Imogen's story

Imogen was diagnosed with cancer when she was four-years-old, after developing an ache and a lump in her stomach. Mum Miranda said: "The moment of diagnosis was a complete shock. It felt like falling off a cliff." 

Imogen's story

Treatment started straight away and Imogen had eight weeks of chemotherapy and 10 days of radiotherapy. 

When the doctors says 'cancer'

“The first person we spoke to from CLIC Sargent was Audrey and she was just brilliant. The first time she came in I was in tears and saying I couldn’t deal with it. She sat me down and took me through what I could do, how they could help, and where to go for all of the support. It was so well timed. Having someone there who could lead you through all this was really important.

Using play to cope

“Imogen did well with everything, but it’s so hard for a child of her age. She decided, understandably, that she hated doctors. She just wanted it all to stop.

"When a doctor comes they are bringing needles and cannulas and they will be operating on her. She wanted them to just leave her alone and leave her lump in there. It’s so hard because you know she needs it.

"It was tough for her but Laura, her CLIC Sargent Play Specialist really helped Imogen understand her treatment.

"Imogen was able to be so brave because of the help Laura gave her. She was calm and she would do everything she could to get it right. I don’t know how they do what they do. They manage to make it so that they have this shared relationship of trust with the child.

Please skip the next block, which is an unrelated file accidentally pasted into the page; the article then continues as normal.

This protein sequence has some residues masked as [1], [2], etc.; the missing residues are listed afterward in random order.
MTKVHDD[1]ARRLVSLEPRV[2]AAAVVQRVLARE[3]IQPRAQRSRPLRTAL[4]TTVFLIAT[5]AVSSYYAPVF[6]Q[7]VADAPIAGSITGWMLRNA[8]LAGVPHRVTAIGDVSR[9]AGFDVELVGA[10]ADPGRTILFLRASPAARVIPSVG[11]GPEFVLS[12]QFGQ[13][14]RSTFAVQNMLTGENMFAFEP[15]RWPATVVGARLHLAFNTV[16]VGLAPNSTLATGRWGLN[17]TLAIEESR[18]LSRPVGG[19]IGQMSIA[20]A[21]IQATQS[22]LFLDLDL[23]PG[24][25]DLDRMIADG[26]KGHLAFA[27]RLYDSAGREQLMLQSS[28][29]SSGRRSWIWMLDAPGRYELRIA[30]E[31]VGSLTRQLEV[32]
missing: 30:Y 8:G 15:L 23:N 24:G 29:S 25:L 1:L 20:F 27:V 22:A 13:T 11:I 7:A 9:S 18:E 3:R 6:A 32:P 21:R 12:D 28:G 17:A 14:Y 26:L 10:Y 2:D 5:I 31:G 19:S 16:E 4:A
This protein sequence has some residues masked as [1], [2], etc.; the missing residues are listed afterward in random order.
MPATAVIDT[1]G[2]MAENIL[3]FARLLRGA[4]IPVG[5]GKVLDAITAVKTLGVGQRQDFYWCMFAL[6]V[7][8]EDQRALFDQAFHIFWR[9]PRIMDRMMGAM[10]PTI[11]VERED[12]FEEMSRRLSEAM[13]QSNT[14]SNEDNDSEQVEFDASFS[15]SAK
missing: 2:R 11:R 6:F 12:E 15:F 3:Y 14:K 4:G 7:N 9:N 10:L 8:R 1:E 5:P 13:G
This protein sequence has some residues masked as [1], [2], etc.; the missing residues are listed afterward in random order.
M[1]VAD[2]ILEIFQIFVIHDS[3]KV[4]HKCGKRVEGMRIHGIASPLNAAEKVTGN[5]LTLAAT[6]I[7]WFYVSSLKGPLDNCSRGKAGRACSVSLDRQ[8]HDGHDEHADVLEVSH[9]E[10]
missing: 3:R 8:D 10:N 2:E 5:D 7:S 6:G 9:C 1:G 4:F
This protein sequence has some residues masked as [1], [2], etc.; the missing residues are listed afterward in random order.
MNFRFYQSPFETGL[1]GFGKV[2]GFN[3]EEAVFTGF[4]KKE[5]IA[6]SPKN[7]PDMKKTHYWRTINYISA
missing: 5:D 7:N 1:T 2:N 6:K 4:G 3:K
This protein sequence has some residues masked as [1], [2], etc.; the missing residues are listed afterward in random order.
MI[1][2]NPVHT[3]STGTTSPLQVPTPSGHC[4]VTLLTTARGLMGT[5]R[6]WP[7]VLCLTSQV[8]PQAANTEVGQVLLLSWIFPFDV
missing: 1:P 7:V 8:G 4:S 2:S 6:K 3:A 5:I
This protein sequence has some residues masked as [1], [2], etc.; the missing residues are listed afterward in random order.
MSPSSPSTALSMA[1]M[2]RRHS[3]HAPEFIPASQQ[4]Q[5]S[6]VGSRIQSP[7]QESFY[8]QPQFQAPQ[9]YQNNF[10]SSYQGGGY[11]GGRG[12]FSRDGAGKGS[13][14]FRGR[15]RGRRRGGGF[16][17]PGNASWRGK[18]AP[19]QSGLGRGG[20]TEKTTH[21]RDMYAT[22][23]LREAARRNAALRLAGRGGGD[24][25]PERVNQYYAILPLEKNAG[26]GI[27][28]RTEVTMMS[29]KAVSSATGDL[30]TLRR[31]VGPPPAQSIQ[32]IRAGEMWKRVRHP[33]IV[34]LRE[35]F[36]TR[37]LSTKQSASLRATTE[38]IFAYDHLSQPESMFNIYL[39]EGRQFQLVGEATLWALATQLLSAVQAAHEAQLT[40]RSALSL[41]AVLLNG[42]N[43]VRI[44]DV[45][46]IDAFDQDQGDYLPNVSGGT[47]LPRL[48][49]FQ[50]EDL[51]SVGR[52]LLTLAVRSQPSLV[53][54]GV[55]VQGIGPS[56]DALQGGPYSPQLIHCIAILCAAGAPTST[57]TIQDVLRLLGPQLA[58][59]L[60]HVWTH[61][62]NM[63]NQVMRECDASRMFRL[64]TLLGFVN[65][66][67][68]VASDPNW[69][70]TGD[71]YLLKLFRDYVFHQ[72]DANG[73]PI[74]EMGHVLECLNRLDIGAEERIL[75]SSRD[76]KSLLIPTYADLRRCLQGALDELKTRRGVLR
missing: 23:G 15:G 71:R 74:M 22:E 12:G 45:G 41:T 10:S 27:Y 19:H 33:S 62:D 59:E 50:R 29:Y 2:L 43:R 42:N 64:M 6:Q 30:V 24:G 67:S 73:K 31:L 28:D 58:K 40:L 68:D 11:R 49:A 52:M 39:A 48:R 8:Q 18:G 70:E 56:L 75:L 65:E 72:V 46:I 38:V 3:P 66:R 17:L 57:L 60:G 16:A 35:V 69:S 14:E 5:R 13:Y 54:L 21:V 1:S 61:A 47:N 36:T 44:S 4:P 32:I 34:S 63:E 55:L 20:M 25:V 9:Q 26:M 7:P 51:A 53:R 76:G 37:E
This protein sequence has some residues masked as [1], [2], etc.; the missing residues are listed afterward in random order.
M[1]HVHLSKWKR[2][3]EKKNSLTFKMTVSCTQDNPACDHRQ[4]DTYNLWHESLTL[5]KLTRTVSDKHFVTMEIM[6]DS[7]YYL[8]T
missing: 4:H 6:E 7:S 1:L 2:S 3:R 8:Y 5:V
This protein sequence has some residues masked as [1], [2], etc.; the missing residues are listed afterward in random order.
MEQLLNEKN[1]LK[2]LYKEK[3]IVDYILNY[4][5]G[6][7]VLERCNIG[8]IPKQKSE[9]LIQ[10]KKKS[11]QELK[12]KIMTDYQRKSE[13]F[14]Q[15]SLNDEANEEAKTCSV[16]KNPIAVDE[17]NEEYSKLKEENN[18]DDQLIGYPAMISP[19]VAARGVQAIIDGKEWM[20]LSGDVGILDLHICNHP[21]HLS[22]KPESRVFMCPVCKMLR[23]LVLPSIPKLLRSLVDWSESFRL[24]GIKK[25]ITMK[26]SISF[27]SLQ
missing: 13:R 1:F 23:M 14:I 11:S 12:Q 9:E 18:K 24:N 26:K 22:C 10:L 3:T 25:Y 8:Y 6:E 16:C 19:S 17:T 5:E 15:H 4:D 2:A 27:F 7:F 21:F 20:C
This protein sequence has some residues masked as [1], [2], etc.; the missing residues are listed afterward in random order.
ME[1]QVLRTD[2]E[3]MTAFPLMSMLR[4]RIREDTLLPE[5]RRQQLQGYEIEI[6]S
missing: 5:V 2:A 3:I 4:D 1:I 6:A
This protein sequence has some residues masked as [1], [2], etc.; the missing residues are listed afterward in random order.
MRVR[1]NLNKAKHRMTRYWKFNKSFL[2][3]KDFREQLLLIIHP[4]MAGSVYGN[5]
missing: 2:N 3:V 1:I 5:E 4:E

“When we met Laura she was absolutely brilliant. She welcomed Imogen into the play room and worked with her with crafts and she just bonded with her straight away.

"They would get on so well together and then she would show her what it is they needed to do with the radio and the machines. She got her to understand what she was doing and would make it fun for her. They actually put her cuddly dolphin toy through it first to help her understand. She thought, ‘if the dolphin can do it, so can I’. 

"We are appreciating the little happy times. They are what it's all about, like dancing around in the kitchen or playing together."

“The most amazing thing was the fact that she could go through it all without the general anaesthetic. Normally you would need that for child to stay still for such a delicate operation. But she was able to be so brave because of the help Laura gave her. She was calm and she would do everything she could to get it right. It really was really impressive and made something which could have been another ordeal a lot better for the whole family.

“We have had so much support from family and friends. When you first break the news to people it’s hard because you relive it all yourself every time.

"When your child is diagnosed with cancer you learn to live each day and appreciate it."

Imogen is doing well now. Miranda says: "We are in a place now where we are appreciating the little happy times. They are what it's all about, like dancing around in the kitchen or playing together. Those are the important ones."

Order your free information booklet

Order your free information booklet and find out how a gift in your Will could  one day make a difference.

One in eight of the children and young people with cancer we help are supported thanks to gifts left in Wills.

Share